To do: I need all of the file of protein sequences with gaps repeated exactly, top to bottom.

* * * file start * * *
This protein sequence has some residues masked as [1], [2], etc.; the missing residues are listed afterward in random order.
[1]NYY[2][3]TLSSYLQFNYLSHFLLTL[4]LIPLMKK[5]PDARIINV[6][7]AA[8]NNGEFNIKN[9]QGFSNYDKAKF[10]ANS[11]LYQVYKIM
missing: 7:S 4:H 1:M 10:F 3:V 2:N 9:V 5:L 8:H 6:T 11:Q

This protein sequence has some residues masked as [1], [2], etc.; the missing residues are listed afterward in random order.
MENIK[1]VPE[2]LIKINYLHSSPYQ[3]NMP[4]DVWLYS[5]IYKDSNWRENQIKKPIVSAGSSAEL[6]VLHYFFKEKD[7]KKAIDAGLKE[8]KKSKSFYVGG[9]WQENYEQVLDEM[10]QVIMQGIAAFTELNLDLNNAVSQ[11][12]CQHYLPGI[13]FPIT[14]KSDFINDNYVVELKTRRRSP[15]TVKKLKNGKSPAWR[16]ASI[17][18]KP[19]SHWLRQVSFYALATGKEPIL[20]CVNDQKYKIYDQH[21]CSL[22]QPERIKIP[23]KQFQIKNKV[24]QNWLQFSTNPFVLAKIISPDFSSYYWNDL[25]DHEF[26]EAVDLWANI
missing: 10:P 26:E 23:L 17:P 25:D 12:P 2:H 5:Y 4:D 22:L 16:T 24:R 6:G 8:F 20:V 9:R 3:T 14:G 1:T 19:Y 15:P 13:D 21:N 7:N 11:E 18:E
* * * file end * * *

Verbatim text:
This protein sequence has some residues masked as [1], [2], etc.; the missing residues are listed afterward in random order.
[1]NYY[2][3]TLSSYLQFNYLSHFLLTL[4]LIPLMKK[5]PDARIINV[6][7]AA[8]NNGEFNIKN[9]QGFSNYDKAKF[10]ANS[11]LYQVYKIM
missing: 7:S 4:H 1:M 10:F 3:V 2:N 9:V 5:L 8:H 6:T 11:Q

This protein sequence has some residues masked as [1], [2], etc.; the missing residues are listed afterward in random order.
MENIK[1]VPE[2]LIKINYLHSSPYQ[3]NMP[4]DVWLYS[5]IYKDSNWRENQIKKPIVSAGSSAEL[6]VLHYFFKEKD[7]KKAIDAGLKE[8]KKSKSFYVGG[9]WQENYEQVLDEM[10]QVIMQGIAAFTELNLDLNNAVSQ[11][12]CQHYLPGI[13]FPIT[14]KSDFINDNYVVELKTRRRSP[15]TVKKLKNGKSPAWR[16]ASI[17][18]KP[19]SHWLRQVSFYALATGKEPIL[20]CVNDQKYKIYDQH[21]CSL[22]QPERIKIP[23]KQFQIKNKV[24]QNWLQFSTNPFVLAKIISPDFSSYYWNDL[25]DHEF[26]EAVDLWANI
missing: 10:P 26:E 23:L 17:P 25:D 12:P 2:H 5:Y 4:D 22:L 16:T 24:R 6:G 8:F 20:V 9:R 3:T 14:G 1:T 19:Y 15:P 13:D 21:N 7:N 11:E 18:E